The second method, Adaptive Weights Smoothing (AWS) (see ), is based on the idea of structural adaptation . The method employs the structural assumption of a specified local model within an iterative procedure. The resulting method has many desirable properties like preservation of edges and contrast, and (in some sense) optimal reduction of noise. The method considerably improves on classical smoothing procedures as soon as the local model provides a reasonable approximation to the image.
Fig. 1 illustrates the reconstruction of a local constant image from a noisy version.
The idea underlying AWS can be applied to many other types of data. We shortly present an application to classification in dynamic MRI, see . The data, illustrated in Fig. 2, consist of 30 MR images showing, in each voxel, the effect of a contrast agent over time.
The different behavior in pathologic areas provides
the necessary contrast for tissue classification. In this context a vectorized version
of AWS can be used to improve tissue classification by adaptive spatial smoothing.
Fig. 3 shows the results without (raw data) and with
(AWS) spatial adaptive smoothing for
two classification criteria.
Currently several generalizations of the structural approach are under development. This especially includes local polynomial adaptive smoothing, varying coefficient models and likelihood-based methods, e.g., for binary response models.
Research in this field is supported by the DFG Priority Program 1114.
2. Effective dimension reduction (J. Polzehl, V. Spokoiny).
In many statistical problems one is confronted with high-dimensional data. Typical examples are given by econometric or financial data. For instance, usual financial practice leads to monitoring about 1000 to 5000 different data processes. Single- and multi-index models are often used in multivariate analysis to avoid the so-called ``curse of dimensionality'' problem (high-dimensional data are very sparse). Such models generalize classic linear models and they can be viewed as a reasonable compromise between too restrictive linear and too vague pure nonparametric modeling. For the corresponding analysis, the targets are typically index vectors which allow to reduce the dimensionality of the data without essential loss of information. The existing methods of index estimation can be classified as direct and indirect. The indirect methods like the nonparametric least-squares estimator, or nonparametric maximum-likelihood estimator have been shown to be asymptotically efficient, but their practical applications are very restricted. The reason is that calculation of these estimators leads to an optimization problem in a high-dimensional space, see . In contrast, direct methods like the average derivative estimator, or sliced inverse regression are computationally straightforward, but the corresponding results are far from being optimal, again due to the ``curse of dimensionality'' problem. Their theory applies only under very restrictive model assumptions, see ,  and .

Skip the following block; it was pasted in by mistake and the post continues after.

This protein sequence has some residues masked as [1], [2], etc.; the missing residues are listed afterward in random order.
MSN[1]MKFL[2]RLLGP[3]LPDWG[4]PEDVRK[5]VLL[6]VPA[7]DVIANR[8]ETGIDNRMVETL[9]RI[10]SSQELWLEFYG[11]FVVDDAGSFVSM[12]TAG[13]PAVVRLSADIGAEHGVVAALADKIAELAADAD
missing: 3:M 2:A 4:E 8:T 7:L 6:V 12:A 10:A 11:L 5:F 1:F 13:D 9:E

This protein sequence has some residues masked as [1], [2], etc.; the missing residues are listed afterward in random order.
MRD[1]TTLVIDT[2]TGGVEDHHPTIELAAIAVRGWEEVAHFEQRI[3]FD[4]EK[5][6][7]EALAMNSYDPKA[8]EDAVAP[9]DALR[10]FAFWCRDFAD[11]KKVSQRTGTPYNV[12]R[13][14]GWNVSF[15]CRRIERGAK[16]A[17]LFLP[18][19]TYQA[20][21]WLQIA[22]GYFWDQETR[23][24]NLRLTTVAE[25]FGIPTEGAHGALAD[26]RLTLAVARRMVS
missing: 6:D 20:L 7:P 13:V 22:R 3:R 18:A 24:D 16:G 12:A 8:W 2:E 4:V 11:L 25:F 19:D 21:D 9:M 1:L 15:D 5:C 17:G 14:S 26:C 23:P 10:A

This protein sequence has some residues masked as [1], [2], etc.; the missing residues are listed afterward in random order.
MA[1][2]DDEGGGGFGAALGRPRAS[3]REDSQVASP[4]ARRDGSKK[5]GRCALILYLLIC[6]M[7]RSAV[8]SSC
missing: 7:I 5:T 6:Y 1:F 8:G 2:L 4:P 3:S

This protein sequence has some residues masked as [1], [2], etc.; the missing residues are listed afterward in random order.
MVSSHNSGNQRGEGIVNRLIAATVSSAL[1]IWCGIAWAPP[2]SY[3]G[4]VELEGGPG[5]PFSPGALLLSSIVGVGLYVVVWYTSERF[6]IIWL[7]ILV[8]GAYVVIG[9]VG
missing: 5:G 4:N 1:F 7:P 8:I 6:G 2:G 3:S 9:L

Another direct method of index estimation for a single-index model is proposed in . This method can be regarded as a recursive improvement of the average derivative estimator. The results show that after a logarithmic number of iterations, the corresponding estimator becomes root-n consistent. The procedure is fully adaptive with respect to the design and to unknown smoothness properties of the link function, and results are valid under very mild model assumptions.